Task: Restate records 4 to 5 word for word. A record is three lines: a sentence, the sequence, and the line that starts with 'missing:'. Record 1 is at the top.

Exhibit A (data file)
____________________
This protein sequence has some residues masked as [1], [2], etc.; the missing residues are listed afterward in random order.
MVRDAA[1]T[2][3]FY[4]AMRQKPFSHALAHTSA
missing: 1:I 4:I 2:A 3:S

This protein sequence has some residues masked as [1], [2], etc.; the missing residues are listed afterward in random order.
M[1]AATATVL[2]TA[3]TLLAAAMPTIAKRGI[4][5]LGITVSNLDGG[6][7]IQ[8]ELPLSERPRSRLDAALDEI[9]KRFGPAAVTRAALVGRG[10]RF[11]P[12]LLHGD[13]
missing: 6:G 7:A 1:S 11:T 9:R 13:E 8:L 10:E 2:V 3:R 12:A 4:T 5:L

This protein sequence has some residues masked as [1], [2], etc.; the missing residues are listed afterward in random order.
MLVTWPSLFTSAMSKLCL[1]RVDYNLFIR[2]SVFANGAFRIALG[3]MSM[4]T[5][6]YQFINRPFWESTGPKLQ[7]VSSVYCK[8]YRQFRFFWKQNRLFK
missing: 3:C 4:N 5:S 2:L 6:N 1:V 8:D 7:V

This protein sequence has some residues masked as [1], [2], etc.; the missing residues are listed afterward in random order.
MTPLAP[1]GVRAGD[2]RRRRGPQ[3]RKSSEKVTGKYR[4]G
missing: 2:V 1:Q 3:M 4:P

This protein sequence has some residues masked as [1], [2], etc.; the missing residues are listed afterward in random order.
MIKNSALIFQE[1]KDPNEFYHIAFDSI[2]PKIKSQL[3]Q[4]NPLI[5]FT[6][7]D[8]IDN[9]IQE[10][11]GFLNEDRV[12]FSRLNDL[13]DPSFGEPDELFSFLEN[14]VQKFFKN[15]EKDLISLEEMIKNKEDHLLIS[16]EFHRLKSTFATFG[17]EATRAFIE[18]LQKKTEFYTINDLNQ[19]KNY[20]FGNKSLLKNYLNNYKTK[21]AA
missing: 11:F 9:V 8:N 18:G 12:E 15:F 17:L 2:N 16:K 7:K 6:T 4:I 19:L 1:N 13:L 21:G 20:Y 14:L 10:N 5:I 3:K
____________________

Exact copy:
This protein sequence has some residues masked as [1], [2], etc.; the missing residues are listed afterward in random order.
MTPLAP[1]GVRAGD[2]RRRRGPQ[3]RKSSEKVTGKYR[4]G
missing: 2:V 1:Q 3:M 4:P

This protein sequence has some residues masked as [1], [2], etc.; the missing residues are listed afterward in random order.
MIKNSALIFQE[1]KDPNEFYHIAFDSI[2]PKIKSQL[3]Q[4]NPLI[5]FT[6][7]D[8]IDN[9]IQE[10][11]GFLNEDRV[12]FSRLNDL[13]DPSFGEPDELFSFLEN[14]VQKFFKN[15]EKDLISLEEMIKNKEDHLLIS[16]EFHRLKSTFATFG[17]EATRAFIE[18]LQKKTEFYTINDLNQ[19]KNY[20]FGNKSLLKNYLNNYKTK[21]AA
missing: 11:F 9:V 8:N 18:G 12:E 15:F 17:L 2:N 16:K 7:K 6:T 4:I 19:L 1:N 13:L 21:G 20:Y 14:L 10:N 5:I 3:K